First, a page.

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Peter Rogers's Blog
Artist-in-Residence at Chez Firth

Saturday (7/21/12) 3:37am - ... wherein Peter attends week 2, day 4 of the iO Summer Intensive.

Here are my notes from week 2, day 4 of the iO Summer Intensive.  Our instructor for week two was Colleen Doyle.

* "Mary Zimmerman"
        * Done in groups of 3 or 4.
                * 3:
                        * Stand in a triangle.
                        * Everyone watches each other.
                * 4:
                        * Stand in a square.
                        * Opposite corners watch each other.
        * Do group mirroring.
                * As usual, heighten the offers you see until they become something else.
                * Pay as much attention as possible to your group.
                        * Make eye contact with them.
                * Groups of 4 typically do 2 pairs of mirrorirng.
                        * But the pairs can be influenced by each other.
        * This is a wacky, performance-art-y, "queerballs" exercise.
                * You can utterly deflate its power by:
                        1. Being sloppy
                        2. Forcing it to be funny.
                * Give it a chance to be powerful, scary, or whatever it needs to be.
                * Be sure to *sell* the material.
                        * If you do, the audience will work to imbue it with meaning.
                        * If some part of it makes you feel dumb, *double down* on it.
                                * "Be the person who goes down with the ship."
        * All the groups in the class do the exercise simultaneously.
                * Then each group shows its 'piece' off for the group.
                        * You'll forget some bits.
                                * But you'll remember the important parts.

* "The Porch Exercise"
        * This is a game for four or five players.
        * It's about discovering characters through action.
        * All of the players sit in a row onstage.
        * We start the scene with each character manipulating an object.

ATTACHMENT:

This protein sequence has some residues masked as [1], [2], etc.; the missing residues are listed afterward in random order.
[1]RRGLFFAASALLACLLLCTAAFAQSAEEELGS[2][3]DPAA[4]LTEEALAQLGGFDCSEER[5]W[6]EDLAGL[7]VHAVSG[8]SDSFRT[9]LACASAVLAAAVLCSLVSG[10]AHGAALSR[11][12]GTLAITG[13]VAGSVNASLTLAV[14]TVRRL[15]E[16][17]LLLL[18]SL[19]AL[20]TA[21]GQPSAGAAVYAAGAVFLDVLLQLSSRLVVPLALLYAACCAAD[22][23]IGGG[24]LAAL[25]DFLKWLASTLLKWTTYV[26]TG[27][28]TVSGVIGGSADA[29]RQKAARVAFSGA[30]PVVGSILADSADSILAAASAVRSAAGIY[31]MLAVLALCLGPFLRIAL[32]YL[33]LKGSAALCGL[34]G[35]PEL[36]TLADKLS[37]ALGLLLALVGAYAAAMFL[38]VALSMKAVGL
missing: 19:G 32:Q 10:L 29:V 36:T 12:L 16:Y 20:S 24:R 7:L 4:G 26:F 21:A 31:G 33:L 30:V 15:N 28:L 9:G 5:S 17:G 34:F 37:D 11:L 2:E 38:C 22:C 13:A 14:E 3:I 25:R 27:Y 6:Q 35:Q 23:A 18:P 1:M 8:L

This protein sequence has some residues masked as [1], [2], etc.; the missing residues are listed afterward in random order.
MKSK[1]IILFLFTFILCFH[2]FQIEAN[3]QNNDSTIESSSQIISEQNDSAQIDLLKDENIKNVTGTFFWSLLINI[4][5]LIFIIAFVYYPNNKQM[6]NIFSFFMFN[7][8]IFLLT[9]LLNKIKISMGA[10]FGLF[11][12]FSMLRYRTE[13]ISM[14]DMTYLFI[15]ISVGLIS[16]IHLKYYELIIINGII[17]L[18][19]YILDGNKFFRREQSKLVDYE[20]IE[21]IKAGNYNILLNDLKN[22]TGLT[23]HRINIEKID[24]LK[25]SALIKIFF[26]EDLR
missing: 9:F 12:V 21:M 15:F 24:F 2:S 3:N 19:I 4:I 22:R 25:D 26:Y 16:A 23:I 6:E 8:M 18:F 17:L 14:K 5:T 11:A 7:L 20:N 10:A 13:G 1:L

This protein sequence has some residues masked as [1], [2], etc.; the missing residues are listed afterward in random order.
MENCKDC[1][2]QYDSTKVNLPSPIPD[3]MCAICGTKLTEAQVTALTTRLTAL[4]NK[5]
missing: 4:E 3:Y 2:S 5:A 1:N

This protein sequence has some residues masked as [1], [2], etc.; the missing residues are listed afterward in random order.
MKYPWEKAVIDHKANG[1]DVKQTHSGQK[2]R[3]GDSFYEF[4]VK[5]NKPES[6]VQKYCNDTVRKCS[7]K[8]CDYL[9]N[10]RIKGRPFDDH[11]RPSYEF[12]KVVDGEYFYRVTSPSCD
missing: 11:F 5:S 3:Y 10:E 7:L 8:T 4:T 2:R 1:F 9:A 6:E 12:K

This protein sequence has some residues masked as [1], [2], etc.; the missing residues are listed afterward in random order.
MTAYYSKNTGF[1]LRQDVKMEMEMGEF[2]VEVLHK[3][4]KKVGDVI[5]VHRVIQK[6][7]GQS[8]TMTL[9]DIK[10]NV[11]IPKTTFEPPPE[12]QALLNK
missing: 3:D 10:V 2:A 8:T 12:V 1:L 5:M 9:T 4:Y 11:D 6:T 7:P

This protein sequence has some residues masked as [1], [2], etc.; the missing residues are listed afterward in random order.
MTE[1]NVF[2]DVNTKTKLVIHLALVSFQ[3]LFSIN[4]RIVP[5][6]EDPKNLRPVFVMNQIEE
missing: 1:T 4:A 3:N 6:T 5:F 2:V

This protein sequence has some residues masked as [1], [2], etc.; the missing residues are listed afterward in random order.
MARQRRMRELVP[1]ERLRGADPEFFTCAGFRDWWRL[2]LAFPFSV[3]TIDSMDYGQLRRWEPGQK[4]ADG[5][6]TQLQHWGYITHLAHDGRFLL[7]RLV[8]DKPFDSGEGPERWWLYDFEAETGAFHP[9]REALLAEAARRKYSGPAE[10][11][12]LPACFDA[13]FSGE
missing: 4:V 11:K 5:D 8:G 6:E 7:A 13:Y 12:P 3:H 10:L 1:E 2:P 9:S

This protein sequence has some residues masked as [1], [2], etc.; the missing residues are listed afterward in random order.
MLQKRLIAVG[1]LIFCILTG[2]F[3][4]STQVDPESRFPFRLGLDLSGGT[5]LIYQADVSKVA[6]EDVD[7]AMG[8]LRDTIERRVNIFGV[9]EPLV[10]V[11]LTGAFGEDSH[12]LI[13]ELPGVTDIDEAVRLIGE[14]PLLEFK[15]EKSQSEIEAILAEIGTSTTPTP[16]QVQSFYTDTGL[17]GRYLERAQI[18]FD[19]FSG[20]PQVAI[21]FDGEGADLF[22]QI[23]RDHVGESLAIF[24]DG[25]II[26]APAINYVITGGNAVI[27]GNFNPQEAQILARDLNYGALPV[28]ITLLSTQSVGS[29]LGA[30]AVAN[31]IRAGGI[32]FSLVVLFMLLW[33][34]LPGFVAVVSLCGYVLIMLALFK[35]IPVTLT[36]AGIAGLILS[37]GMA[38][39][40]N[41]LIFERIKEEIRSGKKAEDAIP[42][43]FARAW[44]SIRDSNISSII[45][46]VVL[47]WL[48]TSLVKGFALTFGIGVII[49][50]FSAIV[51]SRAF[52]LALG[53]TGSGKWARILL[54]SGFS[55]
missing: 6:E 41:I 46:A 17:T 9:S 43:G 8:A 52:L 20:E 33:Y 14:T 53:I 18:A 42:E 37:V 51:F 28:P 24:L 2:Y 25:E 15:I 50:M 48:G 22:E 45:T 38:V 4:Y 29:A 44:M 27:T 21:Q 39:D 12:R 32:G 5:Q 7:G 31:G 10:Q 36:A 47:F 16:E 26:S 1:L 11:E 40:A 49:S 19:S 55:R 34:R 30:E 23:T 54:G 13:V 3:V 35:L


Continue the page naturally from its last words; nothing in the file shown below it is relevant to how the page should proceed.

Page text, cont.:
* Each performer then discovers how that character *feels* about working with the object.
                * That *feeling* then informs who the character is.
                * You're shooting for an emotional POV that would still hold for the character if you removed the object.
                        * Expand the emotion *beyond* the object.
        * Beyond that, you'll want to sort out:
                * How the characters know each other.
                * Where they are.
                * What event they might be watching together.
        * It's very helpful to endow your fellow performers.
                * Especially with names.
        * Repeat the exercise, but give all the performers the *same* activity (e.g. shucking corn)
                * Remember, each person can hold a different attitude towards the activity.
* "Busby Berkeley"
        * This is named after the famous movie choreographer.
                * Known for elaborate, symmetrical dance scenes.
                        * ... with large numbers of dancers.
        * Arrange the group from shortest to tallest, in a line DC to UC.
        * The frontmost person does some physical action.
                * The second person either matches or complements that action.
        * Repeat this for every pair of people in the group.
        * If there's an odd man out at the end, that person gets to do whatever s/he likes.
        * Ideally, people doing this exercise should use sounds.
        * Once everyone in the line is doing an action, the frontmost person "peels off" and goes to another part of the stage.
                * Then the second person, the third, and so on.
        * As you do this, maintain interesting symmetries onstage.
        * Note that the motions can evolve over time.
                * You aren't married to your initial action.
* Planned pieces.
        * The class is split into teams.
        * The teams are given a one-word theme to work with.
        * The teams spend five minutes preparing a performance-art piece.
                * You won't just improvise a scene.
                * Go "full queerballs" with this.
                        * Don't make something safe.
                        * Instead, make something challenging, abstract, and weird.
        * In the 5-minute meeting, get legitimately excited about your friends' ideas.
                * If an idea seems problematic, get excited anyway.
                        * "Make a pyramid?  Great!  Okay, how do we do that?"
                * In these meetings, you have to both initiate ideas and respond to them.